The Best Ways to Shrink Visceral Fat, Says Science
Visceral fat is dangerous fat that wraps around the organs deep inside your abdomen. Unlike subcutaneous fat, which you can touch and feel, visceral fat is not always easy to spot and it can be hard to tell how much of it you might have. Belly fat is linked to a plethora of serious health conditions such as heart disease and type 2 diabetes—if you're worried about how to get rid of your visceral fat, here's what the experts recommend. Read on—and to ensure your health and the health of others, don't miss these Sure Signs COVID is Hurting You—Even After a Negative Test.
Is My Belly Fat Dangerous?
It's easy to let the extra pounds creep up, especially during a pandemic—but when clothes start feeling uncomfortably tight, it's time to pull out the tape measure. "You can use a tape measure to get a good idea of whether you've packed on too many pounds around your abdomen," says Julie Chen, MD. "Place the tape measure around your belly button and level the sides at the top of your hip bones. For men, a waist measurement of 40 inches is a sign of too much visceral fat. For women, a waist measurement of 35 inches is considered high risk."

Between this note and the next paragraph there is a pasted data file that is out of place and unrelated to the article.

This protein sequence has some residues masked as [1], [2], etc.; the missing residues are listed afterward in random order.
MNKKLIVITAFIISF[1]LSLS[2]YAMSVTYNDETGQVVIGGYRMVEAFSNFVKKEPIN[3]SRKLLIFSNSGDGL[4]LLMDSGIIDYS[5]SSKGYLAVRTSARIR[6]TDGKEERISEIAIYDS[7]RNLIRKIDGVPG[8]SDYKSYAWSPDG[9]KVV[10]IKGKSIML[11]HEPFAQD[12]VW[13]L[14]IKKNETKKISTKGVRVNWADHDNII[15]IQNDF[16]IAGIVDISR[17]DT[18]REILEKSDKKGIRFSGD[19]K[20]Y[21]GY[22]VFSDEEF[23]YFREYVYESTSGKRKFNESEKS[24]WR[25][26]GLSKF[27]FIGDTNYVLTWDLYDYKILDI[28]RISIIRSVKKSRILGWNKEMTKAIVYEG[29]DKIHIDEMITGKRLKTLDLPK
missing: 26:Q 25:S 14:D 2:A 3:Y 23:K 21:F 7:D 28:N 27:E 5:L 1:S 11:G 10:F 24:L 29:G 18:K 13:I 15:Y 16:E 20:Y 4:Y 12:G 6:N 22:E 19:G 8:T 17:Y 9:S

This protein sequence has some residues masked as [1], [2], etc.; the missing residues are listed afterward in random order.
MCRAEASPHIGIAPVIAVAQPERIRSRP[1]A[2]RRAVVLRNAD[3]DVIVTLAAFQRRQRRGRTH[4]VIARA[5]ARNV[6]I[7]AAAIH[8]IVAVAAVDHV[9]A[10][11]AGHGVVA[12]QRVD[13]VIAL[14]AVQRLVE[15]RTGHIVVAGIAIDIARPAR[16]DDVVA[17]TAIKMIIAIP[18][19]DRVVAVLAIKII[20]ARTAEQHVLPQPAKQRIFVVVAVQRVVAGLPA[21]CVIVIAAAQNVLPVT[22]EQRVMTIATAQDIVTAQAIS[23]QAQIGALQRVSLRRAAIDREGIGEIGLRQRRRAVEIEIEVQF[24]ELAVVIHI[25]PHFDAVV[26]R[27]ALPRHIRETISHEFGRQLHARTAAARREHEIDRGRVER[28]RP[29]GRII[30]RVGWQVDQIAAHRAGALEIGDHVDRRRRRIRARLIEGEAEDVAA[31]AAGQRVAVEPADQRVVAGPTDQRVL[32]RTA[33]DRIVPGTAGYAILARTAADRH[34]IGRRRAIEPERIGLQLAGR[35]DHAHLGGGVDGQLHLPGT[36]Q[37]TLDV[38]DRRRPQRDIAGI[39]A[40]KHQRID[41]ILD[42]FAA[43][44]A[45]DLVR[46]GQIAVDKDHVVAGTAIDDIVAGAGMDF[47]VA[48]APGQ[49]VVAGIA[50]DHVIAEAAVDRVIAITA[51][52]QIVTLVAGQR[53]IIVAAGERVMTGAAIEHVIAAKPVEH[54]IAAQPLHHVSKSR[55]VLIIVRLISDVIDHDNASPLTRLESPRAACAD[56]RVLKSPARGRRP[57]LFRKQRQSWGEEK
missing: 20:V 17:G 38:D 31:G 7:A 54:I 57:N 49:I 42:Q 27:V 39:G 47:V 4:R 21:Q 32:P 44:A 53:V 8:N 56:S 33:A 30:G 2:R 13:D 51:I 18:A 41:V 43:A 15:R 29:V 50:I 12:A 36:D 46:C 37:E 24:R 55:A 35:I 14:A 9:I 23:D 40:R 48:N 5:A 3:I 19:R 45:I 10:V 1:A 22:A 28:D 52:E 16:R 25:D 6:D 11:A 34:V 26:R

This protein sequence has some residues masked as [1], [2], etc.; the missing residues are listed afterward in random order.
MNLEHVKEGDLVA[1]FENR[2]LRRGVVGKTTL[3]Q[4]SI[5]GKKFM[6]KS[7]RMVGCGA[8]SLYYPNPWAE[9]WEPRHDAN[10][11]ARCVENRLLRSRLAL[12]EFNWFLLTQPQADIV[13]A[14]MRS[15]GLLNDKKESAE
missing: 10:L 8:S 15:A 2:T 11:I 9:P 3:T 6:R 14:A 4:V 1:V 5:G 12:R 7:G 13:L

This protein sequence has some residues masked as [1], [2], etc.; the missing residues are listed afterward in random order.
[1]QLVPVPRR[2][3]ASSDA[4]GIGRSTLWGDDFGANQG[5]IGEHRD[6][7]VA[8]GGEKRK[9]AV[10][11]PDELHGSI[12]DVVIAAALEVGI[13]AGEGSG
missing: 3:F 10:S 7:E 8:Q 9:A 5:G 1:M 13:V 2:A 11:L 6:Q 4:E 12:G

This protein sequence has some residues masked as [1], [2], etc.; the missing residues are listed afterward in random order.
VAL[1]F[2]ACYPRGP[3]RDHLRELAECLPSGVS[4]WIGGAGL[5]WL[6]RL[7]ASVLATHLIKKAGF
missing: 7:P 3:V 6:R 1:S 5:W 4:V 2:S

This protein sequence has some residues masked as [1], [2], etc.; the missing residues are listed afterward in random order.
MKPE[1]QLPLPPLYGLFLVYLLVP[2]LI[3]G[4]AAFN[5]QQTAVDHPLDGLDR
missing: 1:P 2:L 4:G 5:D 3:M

Want to get rid of that dangerous belly fat? Regular exercise is non-negotiable. "Studies have shown that you can help trim visceral fat or prevent its growth with both aerobic activity (such as brisk walking) and strength training (exercising with weights)," Harvard Health advises. "Spot exercises, such as sit-ups, can tighten abdominal muscles but won't get at visceral fat. Exercise can also help keep fat from coming back."
Ditch the Sugary Beverages
If removing abdominal fat is a serious health goal, sugary drinks need to be removed from your diet. "There is evidence linking sugar-sweetened beverages with cardiovascular disease and type 2 diabetes," says Caroline S. Fox, M.D., M.P.H. "Our message to consumers is to follow the current dietary guidelines and to be mindful of how much sugar-sweetened beverages they drink. To policy makers, this study adds another piece of evidence to the growing body of research suggesting sugar-sweetened beverages may be harmful to our health."
Not a fan of cardio? Try strength training instead. "A lot of people think that if you want to lose weight, you need to go out and run," says Dr Mandy Hagstrom, exercise physiologist and senior lecturer at UNSW Medicine & Health. "But our findings show that even when strength training is done on its own, it still causes a favorable loss of body fat without having to consciously diet or go running."
Prioritize Your Sleep
"Sleep more, stress less," says Trinh Le, MPH, RD. "It's easier said than done, but in order to take care of your physical body, you have to take care of your mental state. Sleep loss and stress can sabotage your health and fitness goals, so learn more about getting a quality night's rest and use meditation or yoga to calm your mind. Remember, it's not just about your health; it's about your happiness, too." And to live your healthiest life, don't miss this life-saving advice I'm a Doctor and Here's the #1 Sign You Have Cancer.
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